AUGUST, 2020

“We need to change the culture of mutual distrust”

The ways to reduce litigation, in the view of the Deputy Attorney General for Consulting and Administrative-Tax Litigation, Phelippe Toledo Pires de Oliveira

ETCO Magazine

The Deputy Attorney General for Administrative and Tax Litigation, Phelippe Toledo Pires de Oliveira, believes that the complex legislation and the culture of distrust between the tax authorities and taxpayers contribute to the high level of tax litigation in Brazil. "It is much larger than in other countries," he says. He also cites the high number of resources in the procedural system and the potential financial advantages of discussing tax debts in the courts as important factors.

To reduce the problem, it bets on mechanisms that bring tax authorities closer to taxpayers, such as the adoption of so-called procedural legal transactions and tax transactions, which allow direct negotiations between the tax authority and the debtor. It also defends the creation of programs that honor good taxpayers.

The following is a summary of the interview we did with him.

Too many processes and too many resources

The number of lawsuits and the large number of appeals existing in the Brazilian legal system slow down the judgments. I give the example of the administrative tax process at the federal level: in the first instance, the taxpayer challenges the assessment to the DRJ. Then, the system allows an ordinary resource, which goes to Carf. Then, you have the possibility of embargoes. Then, special feature for CSRF. If the appeal is not admitted, there is a possibility of an appeal. This is only in the administrative sphere, not counting the judicial sphere. Anyway, there are countless appeals that end up prolonging the litigation.

Complexity of the law and diversity of interpretations

One of the main causes of litigation is the complexity of the legislation - and the diversity of interpretation resulting from this complexity. Another cause is the taxpayer's ease of access to the administrative body and the judicial body and potential benefits arising from this. In the administrative process, he has the suspension of the demand for the tax credit - the Treasury cannot collect the debt and the taxpayer is entitled to the Certificate [Negative Tax Debts].

In addition, he has the possibility of a decision by a technical body, Carf, which is very good. And if the decision is favorable to the taxpayer, the tax administration cannot appeal to the Judiciary - it is final. Now, if he loses, he can go to the Judiciary. There is an overlap of instances: first, an administrative one, and getting lost in it can again raise the issue before the Judiciary. And then it enters that history of delay, because if in the administrative sphere it sometimes takes six to eight years, in the Judiciary it can take even longer.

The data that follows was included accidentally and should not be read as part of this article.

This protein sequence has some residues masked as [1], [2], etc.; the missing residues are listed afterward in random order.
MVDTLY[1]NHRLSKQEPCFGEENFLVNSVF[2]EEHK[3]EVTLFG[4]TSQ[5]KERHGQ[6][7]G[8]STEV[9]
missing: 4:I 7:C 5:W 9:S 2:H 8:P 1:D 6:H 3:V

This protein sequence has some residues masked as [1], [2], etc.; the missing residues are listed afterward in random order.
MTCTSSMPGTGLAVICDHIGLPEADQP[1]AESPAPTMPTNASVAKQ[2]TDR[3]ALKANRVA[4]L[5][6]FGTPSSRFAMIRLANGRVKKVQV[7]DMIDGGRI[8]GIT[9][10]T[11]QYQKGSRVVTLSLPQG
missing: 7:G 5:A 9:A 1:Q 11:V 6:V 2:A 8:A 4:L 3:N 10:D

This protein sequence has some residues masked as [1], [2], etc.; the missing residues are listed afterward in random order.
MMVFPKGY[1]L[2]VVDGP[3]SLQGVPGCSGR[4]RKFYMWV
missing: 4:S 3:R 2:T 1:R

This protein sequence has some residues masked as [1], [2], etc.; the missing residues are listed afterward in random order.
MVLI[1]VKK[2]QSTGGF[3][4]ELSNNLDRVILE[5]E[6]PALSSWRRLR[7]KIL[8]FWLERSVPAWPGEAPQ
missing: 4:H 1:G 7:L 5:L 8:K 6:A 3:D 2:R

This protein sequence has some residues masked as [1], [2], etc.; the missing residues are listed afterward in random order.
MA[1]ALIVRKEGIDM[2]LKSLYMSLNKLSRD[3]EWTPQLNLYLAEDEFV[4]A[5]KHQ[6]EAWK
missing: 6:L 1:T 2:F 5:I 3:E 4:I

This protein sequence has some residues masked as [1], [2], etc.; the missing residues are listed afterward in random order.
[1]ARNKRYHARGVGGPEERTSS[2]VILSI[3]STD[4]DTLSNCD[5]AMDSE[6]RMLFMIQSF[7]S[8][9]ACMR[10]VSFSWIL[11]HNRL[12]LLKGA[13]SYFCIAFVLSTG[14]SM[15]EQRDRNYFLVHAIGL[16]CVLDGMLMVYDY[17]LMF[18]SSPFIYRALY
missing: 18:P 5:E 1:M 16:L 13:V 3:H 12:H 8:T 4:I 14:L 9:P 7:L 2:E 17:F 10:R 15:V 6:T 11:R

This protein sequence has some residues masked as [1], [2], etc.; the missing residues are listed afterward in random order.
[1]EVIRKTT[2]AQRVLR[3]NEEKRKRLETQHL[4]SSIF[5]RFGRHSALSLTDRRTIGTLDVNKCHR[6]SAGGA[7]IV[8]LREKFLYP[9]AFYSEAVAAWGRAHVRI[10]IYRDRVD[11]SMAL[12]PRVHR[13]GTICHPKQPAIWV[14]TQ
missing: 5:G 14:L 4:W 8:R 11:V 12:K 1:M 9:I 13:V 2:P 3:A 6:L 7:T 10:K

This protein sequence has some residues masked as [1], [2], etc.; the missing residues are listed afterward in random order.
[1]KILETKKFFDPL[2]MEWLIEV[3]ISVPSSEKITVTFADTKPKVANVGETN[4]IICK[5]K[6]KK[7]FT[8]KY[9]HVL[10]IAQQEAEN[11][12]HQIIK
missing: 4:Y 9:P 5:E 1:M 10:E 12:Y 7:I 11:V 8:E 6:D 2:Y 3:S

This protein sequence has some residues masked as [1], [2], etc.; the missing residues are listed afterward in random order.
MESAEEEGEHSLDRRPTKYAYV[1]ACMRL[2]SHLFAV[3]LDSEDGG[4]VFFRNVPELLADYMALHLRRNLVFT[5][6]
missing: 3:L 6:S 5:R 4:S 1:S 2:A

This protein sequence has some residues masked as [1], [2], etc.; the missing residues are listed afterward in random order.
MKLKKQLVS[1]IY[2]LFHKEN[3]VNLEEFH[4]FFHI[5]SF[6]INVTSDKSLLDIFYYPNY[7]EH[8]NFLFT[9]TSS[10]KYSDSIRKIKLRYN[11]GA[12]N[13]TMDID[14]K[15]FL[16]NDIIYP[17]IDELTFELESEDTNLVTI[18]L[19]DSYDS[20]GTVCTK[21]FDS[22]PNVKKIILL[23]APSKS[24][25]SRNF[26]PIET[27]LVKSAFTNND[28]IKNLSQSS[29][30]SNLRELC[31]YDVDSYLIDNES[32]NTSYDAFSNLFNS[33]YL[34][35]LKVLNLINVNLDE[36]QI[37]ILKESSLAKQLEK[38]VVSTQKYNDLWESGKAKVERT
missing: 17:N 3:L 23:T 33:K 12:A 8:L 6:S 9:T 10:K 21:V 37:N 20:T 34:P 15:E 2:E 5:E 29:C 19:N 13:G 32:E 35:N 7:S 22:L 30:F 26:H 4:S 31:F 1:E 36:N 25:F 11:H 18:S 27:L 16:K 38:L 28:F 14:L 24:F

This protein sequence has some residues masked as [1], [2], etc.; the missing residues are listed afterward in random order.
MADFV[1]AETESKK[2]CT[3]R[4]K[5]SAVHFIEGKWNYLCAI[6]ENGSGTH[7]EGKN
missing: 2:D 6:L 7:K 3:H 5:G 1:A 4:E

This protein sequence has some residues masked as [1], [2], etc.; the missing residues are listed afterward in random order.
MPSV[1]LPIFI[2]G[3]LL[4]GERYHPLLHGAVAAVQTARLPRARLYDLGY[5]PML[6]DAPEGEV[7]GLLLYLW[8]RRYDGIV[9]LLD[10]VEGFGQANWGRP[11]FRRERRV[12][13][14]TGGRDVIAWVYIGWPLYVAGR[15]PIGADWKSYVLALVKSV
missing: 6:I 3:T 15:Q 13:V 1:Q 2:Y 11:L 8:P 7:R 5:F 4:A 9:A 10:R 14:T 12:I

Financial incentives for litigation

Litigation can bring a financial advantage to the taxpayer in two ways. The first concerns interest: in legal proceedings, when the taxpayer loses, interest is adjusted by the Selic rate - simple interest. If he invests the money, he earns compound interest. Today, interest rates are relatively low, but recently the rate was 14%. Of course, there are fines and the cost of hiring lawyers.

In addition, there are installment programs, which are actually installments stimulated with amnesty and remission, with forgiveness of the fine and sometimes even partial forgiveness of interest. Then, the taxpayer discusses administratively pending the possibility of payment in installments under advantageous conditions. Only at the federal level, there have been several installment programs in the last fifteen years.

Fear of the tax authorities to correct standards

When there is a divergence of interpretation, there is a certain fear of the Treasury in correcting the rule to make it clearer, due to the fact that this may end up generating an argument for the taxpayer in dispute, who can say: “You see how my interpretation was correct? It was so true that the tax authorities changed the legislation in another sense ”. The changes promoted by MP 905/2019 in relation to the PLR ​​(Profit and Results Sharing Program) are a good example. As soon as the measure was published, this argument was raised by taxpayers in cases pending judgment by Carf.

Ways to bring tax authorities and taxpayers together

There is a distrust between the taxpayer and the tax administration in Brazil. We need to change this culture of mutual distrust, bringing the two sides together. This is an OECD recommendation and we are starting to follow that path. I give three examples: the first is the procedural legal affairs, which were introduced by the new Code of Civil Procedure and enable the tax administration to make some concessions, mainly in relation to credit guarantee.

The second is the transaction in tax matters, provided for in the National Tax Code since 1966 [and transformed into law No. 13.988 / 2020, approved by the National Congress and sanctioned in April as of MP 899/2019, or MP of the Legal Taxpayer].

Warn the taxpayer before imposing fines

The third, which I think may be a next step, would be what is called “cooperative compliance programs”, which is something in the line of honoring the good taxpayer. In other words: do not simply go there and place a penalty, which sometimes reaches 150%, for that taxpayer who did not know that he should have declared a certain income, for example. But, rather, allowing the taxpayer to have a greater dialogue with the administration, present his tax situation to the tax administration, and the tax administration to take a stand beforehand. Thus, legal certainty is given prestige.

Another possibility would be not to apply the fines immediately: the taxpayer would be warned of any non-conformity of the declaration so that he could correct it, without having to impose the fine.